Several skinheads in the Ukrainian capital of Kiev beat up and stabbed two Jewish youngsters Sunday night, critically injuring one and lightly wounding the other.
The two yeshiva students, both in their 20s, were badly beaten and assaulted with broken glass bottles.
Local police have launched an investigation into the incident. Foreign Ministry officials told Ynet they too are looking into the attack.
Meanwhile, Israeli sources said they believe the attack was motivated by anti-Semitism.
Jewish Agency chairman Zeev Bielski has instructed emissaries in Kiev to offer all possible assistance to the Jewish youths.
"It is a severe incident, yet not surprising due to increased anti-Semitic incidents in Ukraine," Bielski said. "Lately, we have witnessed a rise in cemetery desecrations, Nazi graffiti, attacks on Jews and more. We are expecting the Ukrainian government and its law enforcement to handle theses phenomena with a firm hand and with decisiveness in order to stop such incidences."
Jewish Agency emissary in Kiev Alex Katz told Ynet earlier that the stabbing attack was one of the most severe incidents he had ever encountered.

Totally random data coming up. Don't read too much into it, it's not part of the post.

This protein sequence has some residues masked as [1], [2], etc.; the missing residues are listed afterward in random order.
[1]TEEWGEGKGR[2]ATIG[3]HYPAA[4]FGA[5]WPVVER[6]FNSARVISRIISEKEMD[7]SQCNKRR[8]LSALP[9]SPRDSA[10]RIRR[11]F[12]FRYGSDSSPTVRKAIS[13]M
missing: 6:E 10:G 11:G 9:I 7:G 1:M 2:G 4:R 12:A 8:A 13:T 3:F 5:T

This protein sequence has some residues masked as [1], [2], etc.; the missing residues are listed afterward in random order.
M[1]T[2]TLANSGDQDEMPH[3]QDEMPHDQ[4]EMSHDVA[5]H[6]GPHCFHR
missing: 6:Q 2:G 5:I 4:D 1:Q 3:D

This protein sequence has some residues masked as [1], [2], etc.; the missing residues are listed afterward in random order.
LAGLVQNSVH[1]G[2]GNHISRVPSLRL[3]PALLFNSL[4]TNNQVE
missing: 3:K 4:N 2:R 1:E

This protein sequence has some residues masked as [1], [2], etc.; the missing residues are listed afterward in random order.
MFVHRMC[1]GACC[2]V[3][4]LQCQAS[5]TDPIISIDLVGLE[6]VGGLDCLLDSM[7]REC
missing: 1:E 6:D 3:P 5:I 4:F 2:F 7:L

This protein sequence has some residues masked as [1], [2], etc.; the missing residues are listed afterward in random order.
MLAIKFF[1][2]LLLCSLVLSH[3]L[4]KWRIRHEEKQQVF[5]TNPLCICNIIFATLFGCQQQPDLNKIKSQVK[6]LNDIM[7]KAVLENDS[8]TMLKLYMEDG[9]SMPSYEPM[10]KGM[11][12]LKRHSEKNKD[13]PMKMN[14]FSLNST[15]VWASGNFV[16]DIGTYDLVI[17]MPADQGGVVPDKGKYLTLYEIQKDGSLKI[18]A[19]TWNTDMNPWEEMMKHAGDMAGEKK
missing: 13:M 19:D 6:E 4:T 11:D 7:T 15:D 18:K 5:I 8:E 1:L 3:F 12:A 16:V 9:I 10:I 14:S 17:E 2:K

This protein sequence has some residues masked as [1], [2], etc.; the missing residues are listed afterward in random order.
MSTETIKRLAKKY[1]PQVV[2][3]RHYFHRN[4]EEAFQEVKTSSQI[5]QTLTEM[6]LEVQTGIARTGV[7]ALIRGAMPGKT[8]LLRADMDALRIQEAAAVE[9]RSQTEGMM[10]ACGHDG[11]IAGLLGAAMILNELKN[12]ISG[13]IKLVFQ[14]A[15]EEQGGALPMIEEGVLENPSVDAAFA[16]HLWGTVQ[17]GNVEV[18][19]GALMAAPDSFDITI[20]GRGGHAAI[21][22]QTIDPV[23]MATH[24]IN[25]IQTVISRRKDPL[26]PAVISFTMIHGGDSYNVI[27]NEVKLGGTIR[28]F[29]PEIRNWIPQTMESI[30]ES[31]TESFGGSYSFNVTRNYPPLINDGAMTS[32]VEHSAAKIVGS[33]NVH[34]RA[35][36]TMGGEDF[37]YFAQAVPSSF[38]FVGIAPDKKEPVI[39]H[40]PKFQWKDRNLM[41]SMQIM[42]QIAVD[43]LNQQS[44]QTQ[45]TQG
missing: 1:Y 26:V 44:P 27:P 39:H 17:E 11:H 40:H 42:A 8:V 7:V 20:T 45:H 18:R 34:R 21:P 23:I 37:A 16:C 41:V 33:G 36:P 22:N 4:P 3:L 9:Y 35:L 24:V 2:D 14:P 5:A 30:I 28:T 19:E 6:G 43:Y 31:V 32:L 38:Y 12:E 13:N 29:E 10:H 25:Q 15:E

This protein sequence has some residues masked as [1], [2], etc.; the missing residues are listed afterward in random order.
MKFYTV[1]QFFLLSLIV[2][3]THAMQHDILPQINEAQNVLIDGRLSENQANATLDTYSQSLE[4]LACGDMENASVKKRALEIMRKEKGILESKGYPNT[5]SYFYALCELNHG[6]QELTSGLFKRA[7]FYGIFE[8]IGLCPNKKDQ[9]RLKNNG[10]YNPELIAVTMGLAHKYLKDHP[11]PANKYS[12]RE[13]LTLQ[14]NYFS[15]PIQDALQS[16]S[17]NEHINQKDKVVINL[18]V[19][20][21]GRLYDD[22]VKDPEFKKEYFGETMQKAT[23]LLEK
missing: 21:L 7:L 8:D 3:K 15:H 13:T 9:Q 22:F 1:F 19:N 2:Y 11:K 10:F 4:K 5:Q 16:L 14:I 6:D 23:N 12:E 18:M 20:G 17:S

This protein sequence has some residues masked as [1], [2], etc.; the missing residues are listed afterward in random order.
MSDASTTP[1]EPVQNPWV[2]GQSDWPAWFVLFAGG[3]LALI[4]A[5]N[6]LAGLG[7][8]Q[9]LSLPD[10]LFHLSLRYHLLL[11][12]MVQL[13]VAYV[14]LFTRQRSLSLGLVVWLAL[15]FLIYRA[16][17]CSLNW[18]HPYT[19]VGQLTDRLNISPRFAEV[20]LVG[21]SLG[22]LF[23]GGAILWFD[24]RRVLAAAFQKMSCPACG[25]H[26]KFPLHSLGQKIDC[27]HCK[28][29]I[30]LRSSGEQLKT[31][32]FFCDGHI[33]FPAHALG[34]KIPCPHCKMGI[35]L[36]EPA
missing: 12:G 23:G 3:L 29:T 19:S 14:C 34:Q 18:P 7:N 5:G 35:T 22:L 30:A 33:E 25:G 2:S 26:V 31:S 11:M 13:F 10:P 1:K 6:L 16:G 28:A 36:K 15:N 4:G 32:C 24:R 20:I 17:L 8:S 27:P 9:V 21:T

"It is clear to us that it was not an institutionalized attack, but rather a street phenomenon, however we are expecting the authorities to issue a presidential declaration announcing their intention to fight anti-Semitism," he said.
The Jewish community in Kiev has expressed it's willingness to assist the two youngsters, Katz said, adding that the Jewish Agency would also help if needed, such as bringing the victims to Israel for medical assistance.
Anti-Semitism in Europe has not disappeared
In April 2002, about 50 youngsters were attacked by a mob inside one of Kiev's oldest synagogues. The group shattered the windows by throwing stones and bottles and beat up those praying inside the synagogue.
At the time, Kiev's Chief Rabbi Moshe Reuven Asman said the mob walked down the main street shouting "Death to Jews." Three people were injured, including a 14-year-old, a security guard and Habad yeshiva head Rabbi Tzvi Kaplan.
Over the past few months, an increase of anti-Semitic incidences has been noted in Europe.
In June, vandals smashed and knocked over the headstones of about 130 graves in a Jewish cemetery in Budapest.
At the time, Budapest mayor Gabor Demszky offered a reward of one million forints (USD 4,845), equivalent to more than half a year's wages for an average Hungarian, for information about the damaged graves.
On the very same day, London police investigated the vandalism of Jewish graves in a cemetery located in London's east end, where nearly 100 headstones were desecrated.
- Miri Chason contributed to the report